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Canadian poet John McCrae was a surgeon in World War I. On December 8, 1915, he published this poem to commemorate the deaths of thousands of young men who died in Flanders during the grueling battles there.



Flanders covered southern Belgium and northwest France.)



Legend has it that he was inspired by seeing the blood-red poppies blooming in the fields where many friends had died. This poem was used as a recruiting tool during World War I.



In Flanders fields the poppies blow

Between the crosses, row on row

That mark our place; and in the sky

The larks, still bravely singing, fly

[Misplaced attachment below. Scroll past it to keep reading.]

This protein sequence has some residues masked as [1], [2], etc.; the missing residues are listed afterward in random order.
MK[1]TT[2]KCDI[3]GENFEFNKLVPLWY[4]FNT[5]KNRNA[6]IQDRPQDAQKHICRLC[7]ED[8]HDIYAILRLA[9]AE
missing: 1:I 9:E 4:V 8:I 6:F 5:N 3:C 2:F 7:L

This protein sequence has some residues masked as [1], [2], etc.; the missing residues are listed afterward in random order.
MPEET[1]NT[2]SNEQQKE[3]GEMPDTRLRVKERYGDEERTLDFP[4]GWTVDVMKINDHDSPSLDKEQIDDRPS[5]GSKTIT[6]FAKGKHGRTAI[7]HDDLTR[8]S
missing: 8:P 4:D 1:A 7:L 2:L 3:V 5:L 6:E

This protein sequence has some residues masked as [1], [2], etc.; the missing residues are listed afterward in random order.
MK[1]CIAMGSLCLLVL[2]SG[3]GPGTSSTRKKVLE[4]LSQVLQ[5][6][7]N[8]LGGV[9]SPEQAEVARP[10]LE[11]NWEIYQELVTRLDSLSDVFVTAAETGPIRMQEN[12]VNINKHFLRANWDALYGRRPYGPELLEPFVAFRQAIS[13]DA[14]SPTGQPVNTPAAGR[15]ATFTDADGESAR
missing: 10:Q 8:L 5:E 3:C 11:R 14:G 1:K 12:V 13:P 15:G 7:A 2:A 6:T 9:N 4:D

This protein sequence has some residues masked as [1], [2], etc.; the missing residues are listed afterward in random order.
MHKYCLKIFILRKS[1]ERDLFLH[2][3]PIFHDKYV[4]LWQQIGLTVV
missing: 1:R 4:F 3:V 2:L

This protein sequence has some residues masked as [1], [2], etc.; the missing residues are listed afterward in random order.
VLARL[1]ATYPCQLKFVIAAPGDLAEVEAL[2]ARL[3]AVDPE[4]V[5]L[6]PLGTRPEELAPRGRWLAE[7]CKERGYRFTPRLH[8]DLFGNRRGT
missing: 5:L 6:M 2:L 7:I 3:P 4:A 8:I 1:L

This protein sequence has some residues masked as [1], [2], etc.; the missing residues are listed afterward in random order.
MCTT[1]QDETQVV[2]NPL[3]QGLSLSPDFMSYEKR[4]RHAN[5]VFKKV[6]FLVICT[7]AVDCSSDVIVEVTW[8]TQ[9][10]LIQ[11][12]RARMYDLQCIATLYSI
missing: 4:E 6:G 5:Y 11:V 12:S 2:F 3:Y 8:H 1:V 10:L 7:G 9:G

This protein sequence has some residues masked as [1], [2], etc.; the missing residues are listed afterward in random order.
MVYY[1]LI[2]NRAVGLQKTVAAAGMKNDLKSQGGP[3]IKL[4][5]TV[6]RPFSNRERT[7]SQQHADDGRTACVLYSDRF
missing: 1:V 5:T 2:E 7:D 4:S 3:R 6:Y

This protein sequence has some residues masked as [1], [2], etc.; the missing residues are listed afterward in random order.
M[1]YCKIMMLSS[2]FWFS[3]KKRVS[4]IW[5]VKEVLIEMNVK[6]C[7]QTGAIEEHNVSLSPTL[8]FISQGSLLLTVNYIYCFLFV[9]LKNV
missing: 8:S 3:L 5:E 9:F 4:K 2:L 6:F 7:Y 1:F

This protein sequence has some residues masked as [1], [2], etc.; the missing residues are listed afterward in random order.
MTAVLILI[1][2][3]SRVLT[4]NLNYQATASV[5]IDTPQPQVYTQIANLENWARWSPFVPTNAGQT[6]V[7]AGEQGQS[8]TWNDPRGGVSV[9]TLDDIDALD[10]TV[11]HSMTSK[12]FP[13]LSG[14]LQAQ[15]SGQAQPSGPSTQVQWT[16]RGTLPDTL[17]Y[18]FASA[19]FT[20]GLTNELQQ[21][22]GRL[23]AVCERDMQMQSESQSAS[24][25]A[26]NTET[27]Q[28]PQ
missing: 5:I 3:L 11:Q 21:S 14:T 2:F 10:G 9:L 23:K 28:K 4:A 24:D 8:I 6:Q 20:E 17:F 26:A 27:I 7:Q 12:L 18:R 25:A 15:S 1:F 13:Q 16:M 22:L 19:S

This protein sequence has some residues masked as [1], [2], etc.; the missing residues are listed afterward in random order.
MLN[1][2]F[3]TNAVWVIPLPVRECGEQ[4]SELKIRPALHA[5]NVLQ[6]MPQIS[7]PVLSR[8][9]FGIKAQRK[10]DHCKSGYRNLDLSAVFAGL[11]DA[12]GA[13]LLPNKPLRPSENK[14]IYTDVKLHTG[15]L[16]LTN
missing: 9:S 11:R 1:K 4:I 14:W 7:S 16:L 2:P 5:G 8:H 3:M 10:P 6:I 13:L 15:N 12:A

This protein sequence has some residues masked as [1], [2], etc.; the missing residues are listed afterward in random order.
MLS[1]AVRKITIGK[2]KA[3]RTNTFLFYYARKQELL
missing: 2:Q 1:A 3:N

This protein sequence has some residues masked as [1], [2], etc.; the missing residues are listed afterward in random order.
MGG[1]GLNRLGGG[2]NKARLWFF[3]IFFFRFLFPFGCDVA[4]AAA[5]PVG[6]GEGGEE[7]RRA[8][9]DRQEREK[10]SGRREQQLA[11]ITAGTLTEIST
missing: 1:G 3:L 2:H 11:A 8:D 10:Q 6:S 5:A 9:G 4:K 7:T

Scarce heard amid the guns below.


We are the Dead. Short days ago

We lived, felt dawn, saw sunset glow,

Loved and were loved, and now we lie

In Flanders fields.


Take up our quarrel with the foe:

To you from failing hands we throw

The torch; be yours to hold it high.

If ye break faith with us who die

We shall not sleep, though poppies grow

In Flanders fields.

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